Sleepyard — Winter Crickets
(Bandcamp no#, 2019, CD / DL)
by Peter Thelen, Published 2020-01-02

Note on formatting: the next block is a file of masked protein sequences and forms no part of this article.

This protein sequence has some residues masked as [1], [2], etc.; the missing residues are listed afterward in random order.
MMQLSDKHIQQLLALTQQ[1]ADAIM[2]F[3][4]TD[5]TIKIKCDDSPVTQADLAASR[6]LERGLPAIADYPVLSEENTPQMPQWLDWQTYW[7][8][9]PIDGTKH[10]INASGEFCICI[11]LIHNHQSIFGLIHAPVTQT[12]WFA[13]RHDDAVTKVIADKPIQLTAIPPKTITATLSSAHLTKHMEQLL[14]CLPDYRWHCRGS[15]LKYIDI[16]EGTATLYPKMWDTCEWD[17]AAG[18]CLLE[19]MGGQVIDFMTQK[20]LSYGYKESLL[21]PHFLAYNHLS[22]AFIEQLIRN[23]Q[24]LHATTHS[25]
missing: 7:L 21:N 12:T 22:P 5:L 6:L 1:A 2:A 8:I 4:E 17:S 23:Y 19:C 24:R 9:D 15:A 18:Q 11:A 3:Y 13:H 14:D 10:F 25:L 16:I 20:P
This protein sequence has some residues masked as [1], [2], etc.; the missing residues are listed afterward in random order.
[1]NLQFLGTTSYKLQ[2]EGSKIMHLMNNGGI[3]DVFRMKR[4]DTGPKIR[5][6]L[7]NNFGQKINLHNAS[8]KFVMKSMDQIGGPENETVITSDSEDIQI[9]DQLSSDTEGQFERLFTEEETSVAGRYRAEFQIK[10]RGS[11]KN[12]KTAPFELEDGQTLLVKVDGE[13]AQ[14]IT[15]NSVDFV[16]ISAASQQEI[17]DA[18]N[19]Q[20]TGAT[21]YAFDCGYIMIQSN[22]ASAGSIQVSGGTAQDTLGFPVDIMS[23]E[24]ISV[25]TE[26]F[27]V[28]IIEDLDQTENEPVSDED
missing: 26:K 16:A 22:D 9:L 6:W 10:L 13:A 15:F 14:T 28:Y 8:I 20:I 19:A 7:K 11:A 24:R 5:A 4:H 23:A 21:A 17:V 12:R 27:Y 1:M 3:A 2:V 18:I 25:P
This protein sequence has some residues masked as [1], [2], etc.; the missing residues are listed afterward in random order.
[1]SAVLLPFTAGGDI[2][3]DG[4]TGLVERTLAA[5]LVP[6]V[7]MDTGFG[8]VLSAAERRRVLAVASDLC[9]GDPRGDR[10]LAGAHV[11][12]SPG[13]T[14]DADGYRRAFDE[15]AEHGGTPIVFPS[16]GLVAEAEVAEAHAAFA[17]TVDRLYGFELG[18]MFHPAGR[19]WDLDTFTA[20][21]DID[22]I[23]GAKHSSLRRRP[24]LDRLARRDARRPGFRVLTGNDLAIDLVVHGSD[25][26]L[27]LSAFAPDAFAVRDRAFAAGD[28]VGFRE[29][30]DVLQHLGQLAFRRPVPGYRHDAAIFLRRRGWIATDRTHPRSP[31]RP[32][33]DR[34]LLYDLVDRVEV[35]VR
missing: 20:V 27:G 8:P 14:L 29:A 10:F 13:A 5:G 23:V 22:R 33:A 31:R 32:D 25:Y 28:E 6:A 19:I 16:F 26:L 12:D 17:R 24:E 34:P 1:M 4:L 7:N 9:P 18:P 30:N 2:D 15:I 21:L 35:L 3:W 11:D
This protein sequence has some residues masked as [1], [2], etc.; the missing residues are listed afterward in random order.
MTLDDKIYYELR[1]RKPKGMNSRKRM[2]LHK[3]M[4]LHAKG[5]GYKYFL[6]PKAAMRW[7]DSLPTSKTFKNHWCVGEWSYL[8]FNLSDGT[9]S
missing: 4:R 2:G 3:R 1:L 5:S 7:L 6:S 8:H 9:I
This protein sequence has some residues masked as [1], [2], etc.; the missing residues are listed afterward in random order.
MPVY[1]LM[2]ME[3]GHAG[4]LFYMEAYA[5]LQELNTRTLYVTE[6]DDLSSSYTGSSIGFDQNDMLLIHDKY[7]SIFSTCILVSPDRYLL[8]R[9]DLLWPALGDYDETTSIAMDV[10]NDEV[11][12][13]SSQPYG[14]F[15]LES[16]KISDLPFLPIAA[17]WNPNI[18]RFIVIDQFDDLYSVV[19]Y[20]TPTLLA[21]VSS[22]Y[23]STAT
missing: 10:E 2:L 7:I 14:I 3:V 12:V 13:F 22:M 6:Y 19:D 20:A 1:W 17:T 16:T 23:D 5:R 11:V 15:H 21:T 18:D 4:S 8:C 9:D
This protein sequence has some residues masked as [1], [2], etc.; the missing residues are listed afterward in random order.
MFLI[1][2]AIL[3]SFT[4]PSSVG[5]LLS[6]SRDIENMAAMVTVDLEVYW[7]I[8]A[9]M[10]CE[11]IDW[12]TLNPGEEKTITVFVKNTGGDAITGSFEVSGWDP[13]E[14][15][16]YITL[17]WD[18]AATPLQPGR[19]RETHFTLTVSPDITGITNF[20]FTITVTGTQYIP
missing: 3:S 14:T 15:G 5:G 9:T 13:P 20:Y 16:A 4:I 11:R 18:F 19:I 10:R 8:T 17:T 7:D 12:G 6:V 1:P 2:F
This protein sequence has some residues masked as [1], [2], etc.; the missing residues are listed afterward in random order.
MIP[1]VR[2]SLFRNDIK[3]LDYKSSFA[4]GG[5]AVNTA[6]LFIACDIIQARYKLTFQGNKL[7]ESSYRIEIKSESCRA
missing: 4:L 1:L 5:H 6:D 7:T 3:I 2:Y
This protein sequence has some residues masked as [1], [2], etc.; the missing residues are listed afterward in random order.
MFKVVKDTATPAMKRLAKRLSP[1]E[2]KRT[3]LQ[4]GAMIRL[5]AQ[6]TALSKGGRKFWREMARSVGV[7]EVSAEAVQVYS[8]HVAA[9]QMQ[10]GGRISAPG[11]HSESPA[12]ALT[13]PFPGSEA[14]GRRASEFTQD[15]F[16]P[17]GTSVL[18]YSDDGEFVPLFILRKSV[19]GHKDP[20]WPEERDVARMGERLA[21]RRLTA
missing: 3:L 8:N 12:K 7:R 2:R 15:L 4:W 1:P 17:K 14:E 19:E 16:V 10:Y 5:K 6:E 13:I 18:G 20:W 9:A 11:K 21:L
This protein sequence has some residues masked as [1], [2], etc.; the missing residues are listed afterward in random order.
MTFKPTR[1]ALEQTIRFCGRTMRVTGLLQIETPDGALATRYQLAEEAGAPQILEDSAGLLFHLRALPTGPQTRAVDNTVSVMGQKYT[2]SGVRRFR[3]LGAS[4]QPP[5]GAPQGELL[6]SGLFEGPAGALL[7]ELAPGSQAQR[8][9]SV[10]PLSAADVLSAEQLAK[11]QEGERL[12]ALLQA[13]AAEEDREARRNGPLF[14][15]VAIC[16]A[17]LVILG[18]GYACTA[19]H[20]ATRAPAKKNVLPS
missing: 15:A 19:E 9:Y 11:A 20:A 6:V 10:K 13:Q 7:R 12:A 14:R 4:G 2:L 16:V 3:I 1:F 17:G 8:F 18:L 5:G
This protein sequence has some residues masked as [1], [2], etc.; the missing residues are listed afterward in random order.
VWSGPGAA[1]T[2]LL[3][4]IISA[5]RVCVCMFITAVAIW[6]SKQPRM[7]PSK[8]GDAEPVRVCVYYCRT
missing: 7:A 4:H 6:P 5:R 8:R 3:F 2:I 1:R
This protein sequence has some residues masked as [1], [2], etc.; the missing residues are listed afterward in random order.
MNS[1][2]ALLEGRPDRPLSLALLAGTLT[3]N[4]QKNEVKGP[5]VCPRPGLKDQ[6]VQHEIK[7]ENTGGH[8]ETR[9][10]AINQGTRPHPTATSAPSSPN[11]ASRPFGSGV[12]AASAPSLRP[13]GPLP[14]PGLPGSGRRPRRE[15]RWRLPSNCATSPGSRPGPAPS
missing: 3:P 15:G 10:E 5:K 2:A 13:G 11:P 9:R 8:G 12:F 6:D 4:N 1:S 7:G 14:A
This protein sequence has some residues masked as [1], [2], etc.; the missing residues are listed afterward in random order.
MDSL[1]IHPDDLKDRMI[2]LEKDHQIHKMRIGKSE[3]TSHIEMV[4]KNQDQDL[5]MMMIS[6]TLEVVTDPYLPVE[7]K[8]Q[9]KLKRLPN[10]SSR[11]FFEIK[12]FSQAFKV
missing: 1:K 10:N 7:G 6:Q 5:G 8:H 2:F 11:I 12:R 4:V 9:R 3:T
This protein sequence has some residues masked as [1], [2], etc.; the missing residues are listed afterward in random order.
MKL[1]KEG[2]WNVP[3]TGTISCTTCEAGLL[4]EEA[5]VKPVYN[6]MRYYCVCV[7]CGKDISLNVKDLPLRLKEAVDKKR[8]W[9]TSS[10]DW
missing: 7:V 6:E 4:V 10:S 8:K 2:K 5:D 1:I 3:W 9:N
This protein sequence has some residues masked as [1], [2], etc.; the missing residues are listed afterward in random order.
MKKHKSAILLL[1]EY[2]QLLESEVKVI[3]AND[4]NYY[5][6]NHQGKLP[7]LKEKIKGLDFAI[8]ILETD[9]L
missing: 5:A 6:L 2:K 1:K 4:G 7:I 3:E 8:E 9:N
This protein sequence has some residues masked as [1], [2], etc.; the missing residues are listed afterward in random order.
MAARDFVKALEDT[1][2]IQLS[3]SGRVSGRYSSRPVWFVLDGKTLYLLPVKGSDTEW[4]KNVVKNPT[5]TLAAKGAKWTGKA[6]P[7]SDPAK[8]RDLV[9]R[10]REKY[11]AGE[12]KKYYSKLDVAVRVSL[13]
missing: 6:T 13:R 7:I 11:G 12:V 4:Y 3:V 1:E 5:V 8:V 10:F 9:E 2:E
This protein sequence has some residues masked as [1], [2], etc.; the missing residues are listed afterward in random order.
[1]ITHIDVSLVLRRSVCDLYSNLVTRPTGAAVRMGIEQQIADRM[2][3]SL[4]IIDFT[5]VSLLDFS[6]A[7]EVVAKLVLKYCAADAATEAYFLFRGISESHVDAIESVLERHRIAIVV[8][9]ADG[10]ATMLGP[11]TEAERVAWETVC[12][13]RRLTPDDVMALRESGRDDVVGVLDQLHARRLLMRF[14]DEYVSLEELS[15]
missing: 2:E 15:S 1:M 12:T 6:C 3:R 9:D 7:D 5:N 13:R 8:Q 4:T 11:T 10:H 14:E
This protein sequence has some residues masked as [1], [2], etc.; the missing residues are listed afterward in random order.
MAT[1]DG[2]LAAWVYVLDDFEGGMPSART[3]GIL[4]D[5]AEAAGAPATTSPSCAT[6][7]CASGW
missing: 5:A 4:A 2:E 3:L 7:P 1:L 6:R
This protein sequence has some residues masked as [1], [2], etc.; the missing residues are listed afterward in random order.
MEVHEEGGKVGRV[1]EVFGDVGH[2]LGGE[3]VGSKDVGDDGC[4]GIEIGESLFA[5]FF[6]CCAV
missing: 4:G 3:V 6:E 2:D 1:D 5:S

For their fifth full length album, Norwegian band Sleepyard brings together a number of styles that collectively mine the introspective, ambient, shoegaze vein tastefully with some occasional sunshine pop elements stirred into the overall colorful and ever-interesting mix. The band this time out remains brothers Oliver and Svein Kersbergen (guitar, bass, keys, percussion, lyre, piano and vocals and keys, drums, harmonica, and vocals respectively) plus a number of guest players including Geoff Leigh on flute, Judy Dyble on vocals, Katje Janisch on vocals, flute, bouzouki, ocarina, kalimba and cello, plus other players on lap steel, harmonica, viola, Mellotron, and theremin, track depending. While many of the pieces have lyrics and singing, it is predominantly instrumental, though wordless vocals from Katje Janisch appear everywhere in various ways, often multi-tracked and layered. Many of the cuts, like “Red Lightning,” “Stardrop,” “Silent Running,” and “Mercury Tourist,” are essentially expanded vignettes that will explore a single idea in an ambient instrumental setting, bringing in strong feelings of isolation and pensiveness; they are expertly crafted to elicit a certain feeling while still offering harmonically rich textures with dense melodic overlays. “The Harmony Signal,” at nearly seven minutes, takes this concept to its furthest reaches, creating a beautiful textural potion that is anything but still inward focused. Even on many of the tracks featuring vocals with lyrics (“Light Forces” and “Goodnight and Farewell,” for example) the vocals hover just under the surface often with other instruments higher up in the overall mix, for what is essentially reminiscent of the shoegazer style. “Angels Make Perfect” embraces a sunny mid-60s pop feel, though with some strange vocal shimmering effects applied that keep it interesting and unusual. “(Always) In the Back of My Mind” is another upbeat instrumental tune with a bouncy rhythm that might recall elements of Neu! or Harmonia layered with wordless voices. The minute-and-a-half closer is somewhat of a reprise of the opening title track and features some beautiful textural harmonica in its fabric. This album is a slow grower that takes a few spins to fully reveal itself, but it’s certainly comprises a powerful musical statement across its fourteen tracks.
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